The city’s homelessness counter is missing a critical demographic – New Yorkers without shelter in hospitals

“The city’s annual census — known as the Homeless Outreach Population Estimate (HOPE) — served as a tool to measure our progress toward ending street homelessness. However, HOPE overlooks a crucial component of NYC’s ecosystem: hospitals. By ignoring this segment of the population, the city underestimates the true number of homeless people.”

Adi Talwar

Outside Lincoln Medical Center in the Bronx.

On a cold night in January 2020, 226 homeless people sought shelter in hospital emergency rooms across New York City. Hospitals have long been places where homeless New Yorkers seek care and refuge, but those who do are rarely counted on the city’s official list of vulnerable populations.

These individuals, whose numbers have likely increased due to the recent COVID-19 and flu outbreaks and Mayor Eric Adam’s new enforced hospitalization plan, often fall between the cracks of two disjointed systems that lack the coordination, expertise, and resources needed , to adequately support the homeless people with medical needs. Now more than ever, we need improved communication between health systems and homeless services to properly count vulnerable populations, support those without shelter, and address overburdened health systems.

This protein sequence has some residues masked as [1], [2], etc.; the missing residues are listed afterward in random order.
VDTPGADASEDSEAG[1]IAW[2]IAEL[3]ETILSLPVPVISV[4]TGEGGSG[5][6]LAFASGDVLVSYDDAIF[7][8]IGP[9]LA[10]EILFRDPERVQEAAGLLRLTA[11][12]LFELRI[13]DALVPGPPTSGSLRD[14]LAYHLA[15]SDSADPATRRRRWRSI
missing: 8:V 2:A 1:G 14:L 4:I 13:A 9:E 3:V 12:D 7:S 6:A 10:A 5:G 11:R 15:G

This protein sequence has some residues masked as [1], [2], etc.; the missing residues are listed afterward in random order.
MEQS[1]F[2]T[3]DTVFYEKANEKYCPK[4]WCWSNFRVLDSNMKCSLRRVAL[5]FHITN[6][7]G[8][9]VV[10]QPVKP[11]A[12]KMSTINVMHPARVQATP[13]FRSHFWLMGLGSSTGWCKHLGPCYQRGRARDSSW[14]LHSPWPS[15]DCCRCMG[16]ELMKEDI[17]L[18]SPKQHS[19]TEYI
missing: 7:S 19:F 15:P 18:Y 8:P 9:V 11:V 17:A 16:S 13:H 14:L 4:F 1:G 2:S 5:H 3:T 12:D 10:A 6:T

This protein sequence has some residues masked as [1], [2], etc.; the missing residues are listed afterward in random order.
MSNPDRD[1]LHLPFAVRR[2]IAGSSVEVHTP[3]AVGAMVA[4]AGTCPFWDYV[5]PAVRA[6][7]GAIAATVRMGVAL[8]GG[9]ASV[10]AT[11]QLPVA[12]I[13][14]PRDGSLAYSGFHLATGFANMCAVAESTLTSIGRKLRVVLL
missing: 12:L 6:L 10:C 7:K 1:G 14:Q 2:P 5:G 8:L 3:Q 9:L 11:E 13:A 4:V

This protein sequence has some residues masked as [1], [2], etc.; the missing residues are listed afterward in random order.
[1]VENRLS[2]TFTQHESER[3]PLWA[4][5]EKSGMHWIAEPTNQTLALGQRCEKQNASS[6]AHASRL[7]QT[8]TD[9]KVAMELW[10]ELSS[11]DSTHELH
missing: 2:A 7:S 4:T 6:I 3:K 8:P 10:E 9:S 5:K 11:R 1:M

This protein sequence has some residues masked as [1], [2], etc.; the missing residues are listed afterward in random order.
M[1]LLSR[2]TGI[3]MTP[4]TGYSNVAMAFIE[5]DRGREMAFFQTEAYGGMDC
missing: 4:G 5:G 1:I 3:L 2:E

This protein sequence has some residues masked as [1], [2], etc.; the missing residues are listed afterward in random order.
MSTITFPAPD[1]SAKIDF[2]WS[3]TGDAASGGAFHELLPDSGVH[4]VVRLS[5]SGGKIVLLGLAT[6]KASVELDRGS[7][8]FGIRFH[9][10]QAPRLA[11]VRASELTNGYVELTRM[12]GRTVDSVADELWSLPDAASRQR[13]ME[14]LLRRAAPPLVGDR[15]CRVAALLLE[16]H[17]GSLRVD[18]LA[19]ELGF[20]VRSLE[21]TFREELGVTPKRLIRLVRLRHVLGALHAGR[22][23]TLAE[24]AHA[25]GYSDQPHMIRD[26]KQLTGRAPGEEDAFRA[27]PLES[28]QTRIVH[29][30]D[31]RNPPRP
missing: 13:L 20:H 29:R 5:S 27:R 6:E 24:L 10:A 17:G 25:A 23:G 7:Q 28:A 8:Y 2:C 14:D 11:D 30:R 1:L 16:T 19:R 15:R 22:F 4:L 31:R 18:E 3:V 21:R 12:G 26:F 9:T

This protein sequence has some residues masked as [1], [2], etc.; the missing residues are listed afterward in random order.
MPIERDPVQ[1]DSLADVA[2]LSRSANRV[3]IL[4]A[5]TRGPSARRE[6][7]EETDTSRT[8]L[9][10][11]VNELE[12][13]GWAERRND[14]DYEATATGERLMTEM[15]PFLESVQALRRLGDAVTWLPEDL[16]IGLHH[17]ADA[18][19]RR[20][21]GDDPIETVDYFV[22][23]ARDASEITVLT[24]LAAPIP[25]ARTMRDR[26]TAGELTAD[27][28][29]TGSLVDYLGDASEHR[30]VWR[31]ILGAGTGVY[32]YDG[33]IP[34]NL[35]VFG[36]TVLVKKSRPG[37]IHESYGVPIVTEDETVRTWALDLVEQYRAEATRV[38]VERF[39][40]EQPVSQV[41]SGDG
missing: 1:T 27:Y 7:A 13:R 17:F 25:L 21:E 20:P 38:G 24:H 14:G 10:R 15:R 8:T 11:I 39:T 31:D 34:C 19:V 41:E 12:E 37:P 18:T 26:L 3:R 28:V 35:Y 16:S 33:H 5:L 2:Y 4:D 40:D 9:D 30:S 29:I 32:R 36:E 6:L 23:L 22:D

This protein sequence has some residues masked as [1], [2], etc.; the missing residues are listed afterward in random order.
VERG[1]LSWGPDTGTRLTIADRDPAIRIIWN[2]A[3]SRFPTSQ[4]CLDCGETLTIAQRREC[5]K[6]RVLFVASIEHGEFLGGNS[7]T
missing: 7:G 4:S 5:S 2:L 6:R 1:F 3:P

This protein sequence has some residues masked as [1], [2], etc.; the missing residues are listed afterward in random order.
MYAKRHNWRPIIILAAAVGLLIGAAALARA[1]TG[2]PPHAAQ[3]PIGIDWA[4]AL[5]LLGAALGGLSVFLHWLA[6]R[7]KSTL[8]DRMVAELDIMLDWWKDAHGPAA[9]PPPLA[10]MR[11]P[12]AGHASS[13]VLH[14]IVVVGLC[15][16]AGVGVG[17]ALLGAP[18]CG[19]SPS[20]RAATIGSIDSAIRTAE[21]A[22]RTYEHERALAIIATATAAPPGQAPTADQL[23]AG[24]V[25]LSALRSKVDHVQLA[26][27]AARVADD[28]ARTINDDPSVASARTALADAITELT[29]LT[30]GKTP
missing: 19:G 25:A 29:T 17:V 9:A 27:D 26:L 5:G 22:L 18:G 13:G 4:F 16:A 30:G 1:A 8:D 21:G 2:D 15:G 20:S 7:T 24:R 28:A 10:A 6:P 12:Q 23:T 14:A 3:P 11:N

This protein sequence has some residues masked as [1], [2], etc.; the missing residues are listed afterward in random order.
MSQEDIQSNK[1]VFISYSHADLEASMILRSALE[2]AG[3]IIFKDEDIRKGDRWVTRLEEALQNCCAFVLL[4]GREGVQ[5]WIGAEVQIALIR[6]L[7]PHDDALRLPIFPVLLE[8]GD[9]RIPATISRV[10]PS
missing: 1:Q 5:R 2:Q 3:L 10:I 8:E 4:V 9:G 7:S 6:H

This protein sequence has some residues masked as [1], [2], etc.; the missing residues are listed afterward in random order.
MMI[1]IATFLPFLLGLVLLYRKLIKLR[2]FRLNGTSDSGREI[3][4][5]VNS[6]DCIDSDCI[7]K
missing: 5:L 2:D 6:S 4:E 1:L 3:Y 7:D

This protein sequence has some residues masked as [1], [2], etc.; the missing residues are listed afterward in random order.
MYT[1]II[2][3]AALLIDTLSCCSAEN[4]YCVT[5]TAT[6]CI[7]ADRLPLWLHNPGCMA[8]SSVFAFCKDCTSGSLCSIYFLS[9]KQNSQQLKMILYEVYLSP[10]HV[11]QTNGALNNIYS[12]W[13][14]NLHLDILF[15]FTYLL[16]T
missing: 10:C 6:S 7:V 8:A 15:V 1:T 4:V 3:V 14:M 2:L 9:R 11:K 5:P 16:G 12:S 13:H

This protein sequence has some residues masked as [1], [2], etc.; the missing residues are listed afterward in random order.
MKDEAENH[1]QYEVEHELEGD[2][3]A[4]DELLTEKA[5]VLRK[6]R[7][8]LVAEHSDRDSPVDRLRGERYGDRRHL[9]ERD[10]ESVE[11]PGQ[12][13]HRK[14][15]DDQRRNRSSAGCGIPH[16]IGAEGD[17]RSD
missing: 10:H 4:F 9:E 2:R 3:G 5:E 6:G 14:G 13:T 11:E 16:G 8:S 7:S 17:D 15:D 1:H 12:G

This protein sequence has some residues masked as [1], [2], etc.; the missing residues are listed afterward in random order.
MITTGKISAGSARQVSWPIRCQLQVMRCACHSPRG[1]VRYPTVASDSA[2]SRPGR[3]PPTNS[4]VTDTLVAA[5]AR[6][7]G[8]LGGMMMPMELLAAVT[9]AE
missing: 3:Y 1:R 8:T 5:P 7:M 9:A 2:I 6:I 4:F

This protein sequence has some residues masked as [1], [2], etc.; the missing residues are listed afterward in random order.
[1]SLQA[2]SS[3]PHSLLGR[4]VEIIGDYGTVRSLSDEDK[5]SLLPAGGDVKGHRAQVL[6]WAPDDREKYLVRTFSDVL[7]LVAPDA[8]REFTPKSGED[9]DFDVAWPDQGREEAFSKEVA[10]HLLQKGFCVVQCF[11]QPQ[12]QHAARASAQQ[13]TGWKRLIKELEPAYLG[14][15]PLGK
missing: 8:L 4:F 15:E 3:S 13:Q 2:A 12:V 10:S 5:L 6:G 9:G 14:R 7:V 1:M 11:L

This week, the New York City Department of Homeless Services (DHS) will send its homeless teams to estimate how many New Yorkers are homeless. Since its inception in 2005, this annual census — known as the Homeless Outreach Population Estimate (HOPE) — has served as a tool to measure our progress in ending homelessness on the streets. However, HOPE overlooks a crucial component of NYC’s ecosystem: hospitals. By ignoring this segment of the population, the city underestimates the actual number of homeless people.

This underestimation has direct implications for the budget. Results from HOPE will be used to allocate city resources to the homeless population, including distributing Safe Haven beds and commissioning street teams. Additionally, someone who spends every night in the emergency room and is unknown to any of the city’s contracted homeless teams may not be eligible for permanent housing programs that require homelessness screening. In the absence of an accurate HOPE census, our organization produced an annual Hospital Homeless Census and requested DHS to include hospitals in its annual census. In our most recent census, we found that 22 percent of respondents said they had visited the emergency room every day in the past year. These individuals deserve to be considered and cared for.

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